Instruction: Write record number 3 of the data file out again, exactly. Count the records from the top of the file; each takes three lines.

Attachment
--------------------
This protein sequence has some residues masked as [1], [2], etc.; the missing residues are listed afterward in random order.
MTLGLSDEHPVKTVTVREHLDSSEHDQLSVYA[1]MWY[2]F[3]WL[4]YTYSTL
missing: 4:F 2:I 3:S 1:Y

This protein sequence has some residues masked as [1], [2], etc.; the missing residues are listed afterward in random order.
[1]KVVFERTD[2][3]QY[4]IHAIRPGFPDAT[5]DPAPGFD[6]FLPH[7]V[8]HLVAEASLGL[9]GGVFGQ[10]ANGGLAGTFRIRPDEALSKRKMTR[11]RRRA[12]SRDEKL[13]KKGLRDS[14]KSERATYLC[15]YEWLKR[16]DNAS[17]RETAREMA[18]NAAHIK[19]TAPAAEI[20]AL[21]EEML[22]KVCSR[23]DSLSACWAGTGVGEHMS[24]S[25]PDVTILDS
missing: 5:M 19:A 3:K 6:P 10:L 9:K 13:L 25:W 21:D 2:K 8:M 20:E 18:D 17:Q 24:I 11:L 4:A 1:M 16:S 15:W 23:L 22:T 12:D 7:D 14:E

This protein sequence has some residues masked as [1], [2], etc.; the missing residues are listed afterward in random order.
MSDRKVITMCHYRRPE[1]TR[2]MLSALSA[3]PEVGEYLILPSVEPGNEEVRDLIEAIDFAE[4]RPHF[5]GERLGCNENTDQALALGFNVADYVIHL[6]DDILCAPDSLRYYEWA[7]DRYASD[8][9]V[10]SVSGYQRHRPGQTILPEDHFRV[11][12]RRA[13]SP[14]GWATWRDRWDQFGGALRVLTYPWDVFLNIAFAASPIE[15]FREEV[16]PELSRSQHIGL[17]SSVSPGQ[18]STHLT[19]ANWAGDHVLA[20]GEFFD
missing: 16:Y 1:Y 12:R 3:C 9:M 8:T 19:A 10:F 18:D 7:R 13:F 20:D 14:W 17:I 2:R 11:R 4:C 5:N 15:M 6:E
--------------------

This protein sequence has some residues masked as [1], [2], etc.; the missing residues are listed afterward in random order.
MSDRKVITMCHYRRPE[1]TR[2]MLSALSA[3]PEVGEYLILPSVEPGNEEVRDLIEAIDFAE[4]RPHF[5]GERLGCNENTDQALALGFNVADYVIHL[6]DDILCAPDSLRYYEWA[7]DRYASD[8][9]V[10]SVSGYQRHRPGQTILPEDHFRV[11][12]RRA[13]SP[14]GWATWRDRWDQFGGALRVLTYPWDVFLNIAFAASPIE[15]FREEV[16]PELSRSQHIGL[17]SSVSPGQ[18]STHLT[19]ANWAGDHVLA[20]GEFFD
missing: 16:Y 1:Y 12:R 3:C 9:M 8:T 19:A 10:F 18:D 7:R 13:F 20:D 14:W 17:I 2:R 11:R 4:C 5:N 15:M 6:E